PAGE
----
Mike works on a boat in Acapulco. When the bratty daughter of the boat owner gets him fired, Mike must find new work. Little boy Rauol helps him get a job as a lifeguard and singer at a ...
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Mike works on a boat in Acapulco. When the bratty daughter of the boat owner gets him fired, Mike must find new work. Little boy Rauol helps him get a job as a lifeguard and singer at a local hotel. Clashes abound when Mike runs into the rival lifeguard, who is the champion diver of Mexico. He is angry at Mike for taking some of his hours, and stealing his woman. Written by
Pat McCurry <firstname.lastname@example.org>
After Mike's fight with the rival lifeguard, the rival lifeguard holds his shoulder and appears to be in great pain and collapses. But after Mike's dive, the rival lifeguard appears with his hand bandaged, claiming Mike has a hard jaw (meaning he broke his hand on Mike's jaw). His shoulder appears to be fine. See more »
Hold it down. Everyone's asleep. Siesta.
It's too early for siesta.
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(Mild) fun in Acapulco with The King of Rock and Roll
Elvis Presley was a hugely influential performer with one of the most distinctive singing voices of anybody. He embarked on a film career consisting of 33 films from 1956 to 1969, films that did well at the box-office but mostly panned critically (especially his later films) and while he was a highly charismatic performer he was never considered a great actor.
Some of his films, well a vast majority of the films before 'Girls! Girls! Girls!' (when his films became much less consistent), are actually pretty good and a few of them close to great. Particularly good are 'King Creole', 'Jailhouse Rock', 'Flaming Star' and 'Loving You'. 'Fun in Acapulco' is like 'It Happened at the World's Fair', a decent but patchy effort that ranks somewhere in the middle of his work instead of being one of the best or worst.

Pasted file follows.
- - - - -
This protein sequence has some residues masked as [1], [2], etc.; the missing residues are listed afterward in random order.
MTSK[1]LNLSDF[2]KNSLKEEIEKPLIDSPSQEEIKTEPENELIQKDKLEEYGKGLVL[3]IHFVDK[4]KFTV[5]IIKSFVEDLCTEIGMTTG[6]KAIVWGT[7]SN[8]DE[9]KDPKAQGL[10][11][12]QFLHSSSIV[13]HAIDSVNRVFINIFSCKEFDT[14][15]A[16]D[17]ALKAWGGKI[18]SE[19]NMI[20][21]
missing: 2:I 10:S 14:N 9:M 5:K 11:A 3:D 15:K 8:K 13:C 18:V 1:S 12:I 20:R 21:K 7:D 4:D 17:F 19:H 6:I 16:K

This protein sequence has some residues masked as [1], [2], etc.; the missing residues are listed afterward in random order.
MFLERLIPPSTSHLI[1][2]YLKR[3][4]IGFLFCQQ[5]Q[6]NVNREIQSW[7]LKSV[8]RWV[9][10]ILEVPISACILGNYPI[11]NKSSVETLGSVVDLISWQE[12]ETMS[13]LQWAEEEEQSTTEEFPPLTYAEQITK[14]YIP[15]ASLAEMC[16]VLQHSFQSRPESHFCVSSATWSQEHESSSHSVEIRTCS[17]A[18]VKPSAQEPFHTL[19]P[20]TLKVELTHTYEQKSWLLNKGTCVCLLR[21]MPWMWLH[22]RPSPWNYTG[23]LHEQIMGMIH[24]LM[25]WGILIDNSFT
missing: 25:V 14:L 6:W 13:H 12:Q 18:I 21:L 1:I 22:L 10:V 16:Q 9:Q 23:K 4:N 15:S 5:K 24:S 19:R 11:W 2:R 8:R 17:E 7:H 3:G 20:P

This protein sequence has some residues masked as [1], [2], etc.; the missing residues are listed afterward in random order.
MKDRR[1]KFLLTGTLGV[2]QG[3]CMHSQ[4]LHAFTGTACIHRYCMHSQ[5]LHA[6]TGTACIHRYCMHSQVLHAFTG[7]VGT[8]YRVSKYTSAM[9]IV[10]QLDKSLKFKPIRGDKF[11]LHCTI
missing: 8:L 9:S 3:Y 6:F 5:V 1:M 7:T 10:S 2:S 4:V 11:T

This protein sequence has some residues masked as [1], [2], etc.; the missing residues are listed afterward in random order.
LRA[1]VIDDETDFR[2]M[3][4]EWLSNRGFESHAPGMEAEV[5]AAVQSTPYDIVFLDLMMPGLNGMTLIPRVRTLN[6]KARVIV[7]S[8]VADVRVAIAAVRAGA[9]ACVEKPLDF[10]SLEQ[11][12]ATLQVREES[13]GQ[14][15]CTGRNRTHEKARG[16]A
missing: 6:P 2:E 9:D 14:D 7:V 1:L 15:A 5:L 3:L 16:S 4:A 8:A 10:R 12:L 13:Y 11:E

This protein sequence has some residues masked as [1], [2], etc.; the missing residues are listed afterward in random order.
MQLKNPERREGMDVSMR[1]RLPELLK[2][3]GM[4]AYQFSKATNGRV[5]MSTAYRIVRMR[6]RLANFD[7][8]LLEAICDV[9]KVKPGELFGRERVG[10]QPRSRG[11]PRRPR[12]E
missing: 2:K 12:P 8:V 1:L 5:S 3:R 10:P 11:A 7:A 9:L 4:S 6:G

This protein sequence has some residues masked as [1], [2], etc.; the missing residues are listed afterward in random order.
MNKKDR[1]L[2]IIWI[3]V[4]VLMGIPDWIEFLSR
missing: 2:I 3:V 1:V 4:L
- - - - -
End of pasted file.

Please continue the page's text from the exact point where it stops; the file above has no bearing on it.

Despite Acapulco being more rear/back projections than the real thing, it is still portrayed in a colourful and exotic way. The film is very nicely shot. The music is inconsistent, though still fit well and Elvis sings them beautifully and with soul. The hit unsurprisingly is "Bossa Nova Baby", while the title song, "Mexico" and "Marguerita" are not too far behind.
Elvis is charming, very charismatic and very relaxed. He is well supported by three sensational ladies, with Ursula Andress epitomising sexy glamour just as much as she did in 'Dr No' and Elsa Cardenas and Teri Hope just as sexy and glamorous (neither of the three fare too badly in the acting stakes either), Paul Lukas' scene-stealing and hilariously batty Maximillian and the assured direction from Richard Thorpe (in his second collaboration with Elvis after the infinitely superior 'Jailhouse Rock').
Just for the record, anybody wondering about the acrobatics, they're actually stock material from 'The Greatest Show on Earth' modelled on Cornel Wilde's movements and matched by Elvis. This said, this is very likely not to be an issue and will only really be of significance to anybody who's seen 'The Greatest Show on Earth'.
However, as said not all the songs are great. The rest are decent to forgettable, while "Bullfighter is a Lady" is disposable and "There's No Room to Rhumba in a Sports Car" is even worse than that (only having the unintentionally hilarious title going for it).
'Fun in Acapulco' is also overlong and very slight and formulaic in story, making the energy flag so the film can drag badly as a result. As to be expected, considering that it is rarely a strong suit in Elvis' films with a couple of exceptions ('King Creole' and 'Flaming Star') the dialogue is corny with mawkish sentimentality and humour that sometimes is fun but too often falls flat.
In summary, another decent but patchy middling effort. 6/10 Bethany Cox
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